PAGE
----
OTTAWA — Figures for the 2009 Roadcheck Annual Safety Blitz were recently released and once again showed improvement, displaying the trucking’s high level of commitment to safety.
Roadcheck truck and driver statistics showed an 82% compliance rate for vehicles and 97% compliance rate for drivers in targeted enforcement this year.
Last year, vehicles earned a 76% compliance rate for Level I Inspections and drivers were in compliance 95% of the time.
“Roadcheck figures since 2007 show small but consistent improvements in vehicle mechanical fitness and driver condition in the industry. Despite enormous pressures on the bottom line of carriers as a result of this fiscal downturn, these Roadcheck figures are a shining example that the industry has the best people behind the wheel; support, maintenance and operations staff dedicated to safety and industry leaders that are firmly committed to investing in road safety,” said David Bradley, CEO of the Canadian Trucking Alliance.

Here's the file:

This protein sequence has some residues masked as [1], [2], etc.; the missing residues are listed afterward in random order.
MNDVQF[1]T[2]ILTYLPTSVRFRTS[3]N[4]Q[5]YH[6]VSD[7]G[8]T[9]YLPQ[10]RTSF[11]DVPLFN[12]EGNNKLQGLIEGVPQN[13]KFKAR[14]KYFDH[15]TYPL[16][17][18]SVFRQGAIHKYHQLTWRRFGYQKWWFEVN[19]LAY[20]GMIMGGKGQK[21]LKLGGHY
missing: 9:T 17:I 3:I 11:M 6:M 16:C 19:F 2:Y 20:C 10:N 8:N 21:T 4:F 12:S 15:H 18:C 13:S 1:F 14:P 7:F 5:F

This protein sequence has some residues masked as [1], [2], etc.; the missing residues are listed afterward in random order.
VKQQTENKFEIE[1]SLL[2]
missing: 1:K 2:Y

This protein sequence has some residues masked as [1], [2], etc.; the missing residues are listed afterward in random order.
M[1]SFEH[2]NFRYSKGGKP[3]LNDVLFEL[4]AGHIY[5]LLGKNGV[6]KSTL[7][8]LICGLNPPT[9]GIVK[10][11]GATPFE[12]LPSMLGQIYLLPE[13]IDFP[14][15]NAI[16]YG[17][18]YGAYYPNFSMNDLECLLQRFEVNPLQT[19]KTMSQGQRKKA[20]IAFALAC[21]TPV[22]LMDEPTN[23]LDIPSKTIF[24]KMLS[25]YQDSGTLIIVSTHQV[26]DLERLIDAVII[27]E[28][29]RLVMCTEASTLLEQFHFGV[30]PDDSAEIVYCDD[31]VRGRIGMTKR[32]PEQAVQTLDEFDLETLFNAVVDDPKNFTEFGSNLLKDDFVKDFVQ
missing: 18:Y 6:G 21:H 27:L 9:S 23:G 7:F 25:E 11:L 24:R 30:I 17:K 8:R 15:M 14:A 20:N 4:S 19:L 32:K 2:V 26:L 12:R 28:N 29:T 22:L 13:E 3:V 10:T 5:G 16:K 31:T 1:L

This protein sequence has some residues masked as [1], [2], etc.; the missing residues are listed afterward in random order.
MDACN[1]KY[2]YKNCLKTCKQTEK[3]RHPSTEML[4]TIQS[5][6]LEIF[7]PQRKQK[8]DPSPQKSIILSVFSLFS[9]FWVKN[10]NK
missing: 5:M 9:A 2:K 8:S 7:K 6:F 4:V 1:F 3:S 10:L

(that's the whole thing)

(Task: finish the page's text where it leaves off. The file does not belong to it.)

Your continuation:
However, Bradley said that neither the industry nor provincial governments should see these Roadcheck inspection figures as a plateau but as a challenge to make a safe industry even safer through technology mandates, like electronic on-board recorders.
More and more drivers are finding these inspections don’t always end in fines.
“CTA is also calling on the federal government to bring in such mandatory technologies as roll stability for tractors which will improve the on-road safety performance of tractor-trailer combinations,” added Bradley.
Beyond regulatory changes designed to improve truck safety, CTA also sees a financial role for the federal and provincial governments:
“Truck safety is not only improved by doing inspections; Canadian governments need to start thinking out-of-the-box and providing carriers with financial incentives, similar to environmental technology, that will encourage penetration of proven technologies like brake stroke monitoring devices, vehicle stability devices, and lane departure and collision warning system. In the U.S. the Commercial Vehicle Safety Alliance (CVSA), along with elected officials, are supportive of government incentives for such devices,” said Bradley.